Vanilla Infused Overnight Oats

February 23, 2019

It’s the dead of winter days here in New England – long and dark. Night still seeps into morning, and that blue black void is hardly conducive to an early start. Beguiled by the warmth of our beds, its often hard to rouse ourselves up and out into the day. But the promise of a warm kitchen and fulfilling breakfast, even on those multi-directional weekday mornings, gives us much needed motivation. We have come to look forward to our darkened mornings, and have become something we each look forward to when the alarm goes off. This winter we have successfully won back breakfast with an incredibly simple but satisfying breakfast ritual. At its core is an age old combination – whole milk and oats. These two stalwarts of breakfast certainly become more than the sum of their parts with the addition of made in Maine Oakhurst Dairy whole milk and a sweetly modern twist on the bowl of porridge.

The frigid tempratures make hearty breakfasts a New England necessity but these overnight oats have made it something much more acheivable and enjoyable this winter. They easily lend themselves to the hurried mornings (even more hurried with Ruairí now in the mix), a simple stir and toss on of toppings (my favorites suggested below) and these vanilla overnight oats, creamy with whole milk from Oakhurst Dairy and elevated from the heady scent and exotic flavors of cinnamon and vanilla. These last months we have nurtured our new ritual of breakfast together, just us three in the kitchen, a steaming kettle on the table and bowls of these overnight oats at hand. And with just a bit of practice (most of the work comes the night before, infusing the milk and combining it with the oats) we have easily gotten the hang of weekday breakfasts together. Starting the day with a little goodness has made all the difference this winter. And getting to watch the sun come up, cresting the stone wall and flooding through the house as been an added bonus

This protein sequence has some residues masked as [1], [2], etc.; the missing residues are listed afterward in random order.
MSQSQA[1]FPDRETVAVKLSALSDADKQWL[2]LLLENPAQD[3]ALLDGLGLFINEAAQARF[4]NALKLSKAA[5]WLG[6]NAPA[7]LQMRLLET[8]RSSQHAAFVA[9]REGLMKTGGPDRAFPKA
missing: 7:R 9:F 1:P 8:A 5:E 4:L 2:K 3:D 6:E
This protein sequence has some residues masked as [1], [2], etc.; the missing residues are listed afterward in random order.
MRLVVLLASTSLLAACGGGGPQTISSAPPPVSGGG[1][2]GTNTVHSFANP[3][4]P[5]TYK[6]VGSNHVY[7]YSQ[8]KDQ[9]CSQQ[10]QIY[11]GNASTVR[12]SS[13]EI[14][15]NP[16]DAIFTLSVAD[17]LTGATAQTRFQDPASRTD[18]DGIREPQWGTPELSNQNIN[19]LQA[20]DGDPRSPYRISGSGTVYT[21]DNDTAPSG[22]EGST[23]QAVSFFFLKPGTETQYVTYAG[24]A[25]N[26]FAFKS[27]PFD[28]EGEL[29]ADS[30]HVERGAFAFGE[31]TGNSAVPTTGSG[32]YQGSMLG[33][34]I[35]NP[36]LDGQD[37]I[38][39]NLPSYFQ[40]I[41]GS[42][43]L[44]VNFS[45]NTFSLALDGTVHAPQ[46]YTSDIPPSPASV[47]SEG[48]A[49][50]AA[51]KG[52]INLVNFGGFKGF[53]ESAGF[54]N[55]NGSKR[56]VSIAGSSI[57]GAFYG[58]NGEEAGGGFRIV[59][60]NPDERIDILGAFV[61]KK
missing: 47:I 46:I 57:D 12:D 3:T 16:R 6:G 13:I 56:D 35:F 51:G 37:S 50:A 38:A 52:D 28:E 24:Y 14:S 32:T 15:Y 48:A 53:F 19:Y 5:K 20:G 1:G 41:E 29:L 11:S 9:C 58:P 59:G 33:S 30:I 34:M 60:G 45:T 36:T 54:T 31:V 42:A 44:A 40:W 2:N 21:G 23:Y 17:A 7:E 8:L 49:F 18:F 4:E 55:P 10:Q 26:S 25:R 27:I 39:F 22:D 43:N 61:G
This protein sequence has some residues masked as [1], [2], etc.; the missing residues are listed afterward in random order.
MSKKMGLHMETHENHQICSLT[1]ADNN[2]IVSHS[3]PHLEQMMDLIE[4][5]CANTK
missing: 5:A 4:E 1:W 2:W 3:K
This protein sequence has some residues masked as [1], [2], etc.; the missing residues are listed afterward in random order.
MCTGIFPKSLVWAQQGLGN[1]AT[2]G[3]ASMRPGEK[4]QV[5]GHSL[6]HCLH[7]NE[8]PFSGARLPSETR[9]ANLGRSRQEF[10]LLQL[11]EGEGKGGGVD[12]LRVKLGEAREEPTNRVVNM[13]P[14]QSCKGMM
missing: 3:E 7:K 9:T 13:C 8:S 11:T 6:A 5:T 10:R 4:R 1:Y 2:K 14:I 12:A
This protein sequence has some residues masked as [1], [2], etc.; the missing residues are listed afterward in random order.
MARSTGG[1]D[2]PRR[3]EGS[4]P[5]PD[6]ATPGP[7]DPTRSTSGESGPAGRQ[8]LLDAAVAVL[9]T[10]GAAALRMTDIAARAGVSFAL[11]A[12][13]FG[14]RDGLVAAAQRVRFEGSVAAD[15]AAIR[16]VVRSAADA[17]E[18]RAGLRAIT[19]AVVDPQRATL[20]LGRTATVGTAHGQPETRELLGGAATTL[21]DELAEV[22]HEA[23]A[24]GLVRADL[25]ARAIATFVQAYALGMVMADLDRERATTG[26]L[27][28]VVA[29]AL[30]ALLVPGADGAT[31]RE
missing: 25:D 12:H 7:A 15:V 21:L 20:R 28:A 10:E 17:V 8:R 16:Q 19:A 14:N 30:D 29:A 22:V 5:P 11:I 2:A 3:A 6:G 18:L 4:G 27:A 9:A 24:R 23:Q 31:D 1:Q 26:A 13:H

ingredients

  • 3 cups Oakhurst whole milk
  • 1 cup old-fashioned rolled oats, rinsed
  • 2 whole vanilla beans
  • 2 cinnamon sticks, about 3″ each
  • 2 Tablespoons dark brown sugar
  • 1/2 cup raw buckwheat
  • 1 Tablespoon butter
  • salt

instructions

Run the tip of a very sharp knife length wise down each vanilla bean, scoring the skin on one side and opening up gently to reveal the seeds. In a medium sauce pan place the Oakhurst whole milk, vanilla beans, cinnamon sticks and dark brown sugar

infuse the milk over low heat for about 30 minutes, you should see a little steam rising off the top of the milk but do not let it simmer or boil. While the milk is infusing, place oats in a strainer and rinse under cool water using your finger tips to scrub the oats. Let them drain well then place them in a large bowl with a pinch of salt. Toss to combine

Once infused, remove milk from the heat and let stand a few minutes to cool. Then transfer two cups of the milk to the oats along with the cinnamon sticks and vanilla beans. Stir well to combine, cover and store in the refrigerator overnight until breakfast the next morning.

Reserve remaining cup of milk for a before bed treat or to top the oats when serving.

For the toasted buckwheat. Place butter and a pinch of salt in a pan over medium low heat. When the butter begins to bubble, add the buckwheat to the pan and toss well with the butter. Cook, stirring continuously about 5 minutes or until the buckwheat is browned and nutty smelling. Remove from the pan and let cool. Once cool, buckwheat can be stored in an air tight container on the counter for up to one week.

To serve: Remove overnight oats from the refrigerator and stir well. If desired, they can be heated in a sauce pan over medium or simply served straight from the refrigerator. Top with a splash of the remaining reserved milk (also heated if desired) and a sprinkling of the toasted kasha. Fruit, fruit compote (im loving blood orange right now), a swirl of your favorite jam, toasted nuts or seeds can also be an nice addition

This post is sponsored in part by Oakhurst Dairy. all thoughts and opinions are my own

Leave a Reply

Your email address will not be published. Required fields are marked *